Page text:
Writing by Rufus Pickles. Illustration by Hazel Laing.
At the height of the British Empire and as the long nineteenth century drew to a close, a young and impressionable James Connolly moved with his newly wedded sweetheart Lillie Reynolds to settle down in Edinburgh with a young family. Being no friend of empire, he had deserted his British army regiment while serving in Ireland a few years earlier in 1888, purportedly at the prospect of being sent across the globe to India. Shortly after settling in the city, Connolly became involved with the nascent Scottish Socialist Federation (SSF), a Marxist outfit affiliated with Britain's first socialist party, the Social Democratic Federation (SDF). The SDF was the home of a number of other renowned English-speaking radicals of the era, including William Morris, George Lansbury and Eleanor Marx. It was in the context of the Edinburgh Federation’s municipal Marxism and city electoral campaigns that Connolly found his political voice and where the currents of his highly influential brand of nationalist ideology started to come together.
Much like Scotland in 2021, Ireland at the end of the nineteenth century was a thorn in the side of the British establishment. Just as the SNP mop up Westminster constituency seats today on the national question of greater self-determination or independence for Scotland, the Irish Parliamentary Party of Connolly’s day had an iron grip over Irish politics. Nationalism first came to Connolly’s attention through a former Irish nationalist and Edinburgh secretary of the SSF, John Leslie, who gave a series of talks to city branch meetings on the interconnectedness of Ireland’s national and social questions in 1892 and 1893. If Irish nationalism was about fighting for greater political control and self-determination, then what about Irish worker’s control over their labour and their nation’s wealth? Leslie pointed out that if self-determination was to be meaningful for the great swathes of Ireland’s lower classes then they couldn’t leave the national struggle to Ireland’s bien pensant ruling economic elite whose conception of greater self-determination was much more in keeping with the political status-quo.
It is here where Connolly stepped boldly into the theoretical fray and produced a groundbreaking synthesis between nationalism and Marxism. Moving with his family to Dublin in search of work in 1896, he accepted a position as an organizer for the Dublin Socialist Society. Shortly afterwards he founded the Irish Socialist Republican Party (ISRP), which sought to craft a new nationalism with Leslie’s concerns in mind. Influenced by Marx’s claim that ‘the economic dependence of the workers on the monopolists of the means of production is the foundation of slavery in all its forms, the cause of all social misery, modern crime, mental degradation and political dependence,’ the ISRP saw capitalism as just as great a threat to the freedom of the Irish people as the coercive Crown authority of the British state. With characteristically stirring and romantic language, Connolly began the ISRP’s manifesto with a quote from the French revolutionary and republican Camille Desmoulins: ‘the great appear great to us only because we are on our knees; let us rise.’ This harking back to the French Revolution was no coincidence, as Connolly’s breakthrough was to use the language of republicanism and democracy to meld together the competing national and economic questions. The principle of ‘by the people for the people and solely in the interests of the people’ could only be realized by national liberation from British rule and economic liberation from the owners of land and capital.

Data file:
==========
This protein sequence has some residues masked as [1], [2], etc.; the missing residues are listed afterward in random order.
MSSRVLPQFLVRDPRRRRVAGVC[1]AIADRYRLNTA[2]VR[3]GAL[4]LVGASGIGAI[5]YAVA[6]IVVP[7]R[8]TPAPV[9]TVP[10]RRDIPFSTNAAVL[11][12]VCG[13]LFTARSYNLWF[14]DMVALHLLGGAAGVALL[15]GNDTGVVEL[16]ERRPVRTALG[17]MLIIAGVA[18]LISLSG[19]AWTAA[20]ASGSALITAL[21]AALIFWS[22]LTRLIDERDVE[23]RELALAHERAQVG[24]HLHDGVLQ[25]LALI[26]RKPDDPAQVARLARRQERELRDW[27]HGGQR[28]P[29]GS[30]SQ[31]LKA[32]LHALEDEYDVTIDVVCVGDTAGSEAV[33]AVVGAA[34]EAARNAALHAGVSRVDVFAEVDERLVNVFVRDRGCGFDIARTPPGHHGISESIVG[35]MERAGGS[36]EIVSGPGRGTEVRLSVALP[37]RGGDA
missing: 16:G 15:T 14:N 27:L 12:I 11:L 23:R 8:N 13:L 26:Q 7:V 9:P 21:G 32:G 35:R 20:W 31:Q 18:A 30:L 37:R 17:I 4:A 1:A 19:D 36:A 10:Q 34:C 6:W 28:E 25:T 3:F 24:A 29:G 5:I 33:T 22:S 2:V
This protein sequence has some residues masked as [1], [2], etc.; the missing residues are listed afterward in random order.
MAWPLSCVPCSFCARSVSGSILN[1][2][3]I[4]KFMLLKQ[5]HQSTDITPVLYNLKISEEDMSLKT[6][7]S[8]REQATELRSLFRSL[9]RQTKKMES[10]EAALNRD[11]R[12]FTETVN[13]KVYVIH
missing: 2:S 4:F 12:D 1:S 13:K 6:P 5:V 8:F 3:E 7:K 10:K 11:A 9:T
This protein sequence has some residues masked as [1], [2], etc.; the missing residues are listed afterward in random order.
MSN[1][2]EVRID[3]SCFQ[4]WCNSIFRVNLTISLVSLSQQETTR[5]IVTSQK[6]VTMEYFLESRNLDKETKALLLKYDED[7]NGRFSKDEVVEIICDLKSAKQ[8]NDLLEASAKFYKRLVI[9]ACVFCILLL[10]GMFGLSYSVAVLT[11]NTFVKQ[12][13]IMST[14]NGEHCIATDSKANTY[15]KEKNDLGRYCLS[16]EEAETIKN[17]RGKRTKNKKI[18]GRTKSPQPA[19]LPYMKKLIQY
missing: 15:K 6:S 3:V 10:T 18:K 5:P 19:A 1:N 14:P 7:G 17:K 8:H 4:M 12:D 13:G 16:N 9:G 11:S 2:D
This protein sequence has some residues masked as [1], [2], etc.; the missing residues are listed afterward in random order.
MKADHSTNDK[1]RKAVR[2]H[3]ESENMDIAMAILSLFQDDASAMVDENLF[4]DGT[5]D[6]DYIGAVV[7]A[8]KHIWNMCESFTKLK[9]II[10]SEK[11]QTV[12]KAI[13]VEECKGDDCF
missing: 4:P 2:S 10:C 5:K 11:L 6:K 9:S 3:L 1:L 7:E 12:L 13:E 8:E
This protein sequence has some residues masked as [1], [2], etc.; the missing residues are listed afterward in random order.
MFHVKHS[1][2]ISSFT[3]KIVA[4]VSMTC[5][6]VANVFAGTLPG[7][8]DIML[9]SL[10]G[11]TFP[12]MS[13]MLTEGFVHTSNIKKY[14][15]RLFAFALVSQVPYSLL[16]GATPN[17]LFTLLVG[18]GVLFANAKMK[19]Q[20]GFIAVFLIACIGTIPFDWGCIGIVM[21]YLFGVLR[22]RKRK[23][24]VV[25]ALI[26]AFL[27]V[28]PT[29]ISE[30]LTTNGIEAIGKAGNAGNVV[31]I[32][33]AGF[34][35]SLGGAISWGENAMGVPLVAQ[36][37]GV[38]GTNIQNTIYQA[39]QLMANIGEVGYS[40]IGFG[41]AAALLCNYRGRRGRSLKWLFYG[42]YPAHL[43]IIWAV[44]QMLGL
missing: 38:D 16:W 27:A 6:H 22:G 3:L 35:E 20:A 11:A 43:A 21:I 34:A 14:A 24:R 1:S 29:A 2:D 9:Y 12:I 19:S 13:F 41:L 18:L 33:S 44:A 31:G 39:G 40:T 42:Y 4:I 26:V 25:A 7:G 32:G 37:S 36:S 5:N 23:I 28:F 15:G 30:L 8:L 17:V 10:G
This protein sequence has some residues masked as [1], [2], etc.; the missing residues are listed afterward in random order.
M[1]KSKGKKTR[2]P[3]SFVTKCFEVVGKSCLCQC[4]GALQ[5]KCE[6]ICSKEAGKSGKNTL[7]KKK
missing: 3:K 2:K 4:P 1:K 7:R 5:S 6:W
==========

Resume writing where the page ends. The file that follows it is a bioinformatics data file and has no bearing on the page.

Over a hundred years later, Connolly’s writings have lost none of their relevance and especially not for the national question currently enveloping Scotland. If his homeland appears on the cusp of change now, with polls consistently favouring independence and the SNP continually hegemonic, his warnings of the ‘patriot who won’t touch socialism’ seem as prescient as ever. Nicola Sturgeon’s party may stake a claim to the mantle of progressivism and social justice with tax reforms, welfare spending and austerity mitigation, but they are not immune to the realities of class politics.
No amount of wrapping Scottish politics in the saltire can eradicate the deep class divides of Scottish society, even within its own independence movement. On the right there’s a bourgeois nationalism that Connolly would have grimly recognised in the form of the founding partner of the corporate PR firm Charlotte Street Partners, Andrew Wilson. Publishing the ‘Sustainable Growth Commission’ back in 2018, Wilson believes in a neoliberal independent Scotland at the behest of financial capital and straitjacketed with fiscal conservatism. On the left there’s the Scottish Socialist Party, the Scottish Green Party and the member-led thinktank Common Weal, all of which are affiliates of the Radical Independence Campaign.
Within the SNP itself an increasing divide is opening up between a managerial leadership being lobbied by landlords, agribusiness, oil and banks, and left membership groups. The latter comprises the SNP Common Weal Group and SNP Socialists and have much in common with the Labour Party’s grassroots Momentum. The Yes movement ultimately has a choice similar to the Irish nationalists of Connolly’s day. In his enduring words: ‘unless you set about the organization of the Socialist Republic your efforts would be in vain. England would still rule you. She would rule you through her capitalists, through her landlords, through her financiers.’